Considering that colorism is deeply rooted in white supremacy, it’s no surprise that it’s found its way into the Sims community. While creating characters is all a part of the fantasy, just like any industry, colorism and light-skinned preference yields positive results in a way that it shouldn’t. The erasure of dark-skinned Black women Sims, specifically, mirrors the issues with representation that can affect any content creator.

Creators often question who “owns” their content once it’s released. Even when content is monetized, some players assume that custom content is free and belongs to everyone, without the need to credit the people who created it. For example, while Jeremy is all about building a positive community, there are people who try to take advantage of his work by leaking it elsewhere. “Because I’m a very young age it is very hard to sue someone for stealing your work,” Jeremy said. This is a huge problem for a lot of creators who want to have control over the content they make for their patrons. But it is hard to make money through Patreon subscribers when your content is leaked online for free.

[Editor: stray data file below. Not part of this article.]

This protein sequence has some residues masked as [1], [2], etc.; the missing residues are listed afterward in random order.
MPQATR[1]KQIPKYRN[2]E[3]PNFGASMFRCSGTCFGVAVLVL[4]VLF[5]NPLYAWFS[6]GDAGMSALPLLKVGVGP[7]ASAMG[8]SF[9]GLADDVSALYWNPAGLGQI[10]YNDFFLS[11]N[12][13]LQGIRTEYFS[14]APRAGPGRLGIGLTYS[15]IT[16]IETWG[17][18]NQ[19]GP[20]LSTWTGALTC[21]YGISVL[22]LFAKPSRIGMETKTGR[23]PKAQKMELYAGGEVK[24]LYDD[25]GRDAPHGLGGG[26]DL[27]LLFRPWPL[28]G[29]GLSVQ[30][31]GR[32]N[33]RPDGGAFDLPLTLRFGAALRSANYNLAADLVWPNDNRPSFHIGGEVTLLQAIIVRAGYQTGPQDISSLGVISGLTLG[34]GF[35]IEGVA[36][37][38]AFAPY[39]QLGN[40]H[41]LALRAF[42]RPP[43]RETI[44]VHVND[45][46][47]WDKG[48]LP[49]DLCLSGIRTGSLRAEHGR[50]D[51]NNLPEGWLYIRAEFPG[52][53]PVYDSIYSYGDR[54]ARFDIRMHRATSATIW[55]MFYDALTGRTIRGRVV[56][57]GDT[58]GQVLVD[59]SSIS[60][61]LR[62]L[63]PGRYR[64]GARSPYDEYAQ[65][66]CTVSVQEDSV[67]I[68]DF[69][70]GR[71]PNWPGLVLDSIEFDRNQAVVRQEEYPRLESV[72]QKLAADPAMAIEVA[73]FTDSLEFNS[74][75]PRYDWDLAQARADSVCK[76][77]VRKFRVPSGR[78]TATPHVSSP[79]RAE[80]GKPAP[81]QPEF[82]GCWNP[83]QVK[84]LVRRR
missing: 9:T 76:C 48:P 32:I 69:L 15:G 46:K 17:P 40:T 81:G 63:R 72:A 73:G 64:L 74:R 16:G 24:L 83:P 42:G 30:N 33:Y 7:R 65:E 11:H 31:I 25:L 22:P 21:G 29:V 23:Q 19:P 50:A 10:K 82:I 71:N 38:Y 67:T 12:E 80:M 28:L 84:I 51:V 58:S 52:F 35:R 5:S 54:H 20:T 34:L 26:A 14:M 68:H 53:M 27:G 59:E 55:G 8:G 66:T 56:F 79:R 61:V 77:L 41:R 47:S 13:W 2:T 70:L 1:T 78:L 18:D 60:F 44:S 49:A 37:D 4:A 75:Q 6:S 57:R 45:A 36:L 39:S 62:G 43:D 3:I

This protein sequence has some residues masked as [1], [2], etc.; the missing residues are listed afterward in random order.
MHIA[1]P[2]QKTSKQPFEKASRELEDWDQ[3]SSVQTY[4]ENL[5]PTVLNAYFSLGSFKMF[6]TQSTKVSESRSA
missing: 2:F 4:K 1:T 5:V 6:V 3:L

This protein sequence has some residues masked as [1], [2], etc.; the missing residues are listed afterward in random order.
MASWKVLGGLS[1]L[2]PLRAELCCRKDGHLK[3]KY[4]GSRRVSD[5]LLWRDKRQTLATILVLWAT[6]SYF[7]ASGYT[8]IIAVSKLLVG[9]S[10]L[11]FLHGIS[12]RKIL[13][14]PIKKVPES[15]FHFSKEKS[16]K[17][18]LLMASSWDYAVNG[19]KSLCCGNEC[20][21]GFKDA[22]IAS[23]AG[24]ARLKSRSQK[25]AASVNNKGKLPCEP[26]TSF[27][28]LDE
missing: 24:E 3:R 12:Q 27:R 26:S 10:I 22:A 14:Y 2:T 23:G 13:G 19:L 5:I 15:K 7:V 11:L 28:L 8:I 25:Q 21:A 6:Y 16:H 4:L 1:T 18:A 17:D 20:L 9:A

Krissten explained that it’s difficult to fight to have stolen content taken down from sites where it’s reposted for free. Often the pirates don’t understand the issue, “Because they're like, Oh, well, this is a community thing. You really should support your Black creators,” she said.  

And there are people who do show their support. Sometimes that comes from patrons and commenters, and other times it’s from someone famous, which can be just as important and rewarding. Skai Jackson, for example, followed Jadin on Twitter to let him know how much she loved his work. “She messaged me, and she was like, um, I like your CC. So I sent her some stuff. And, you know, she did a YouTube video on that,” Jadin said. 

Popular Articles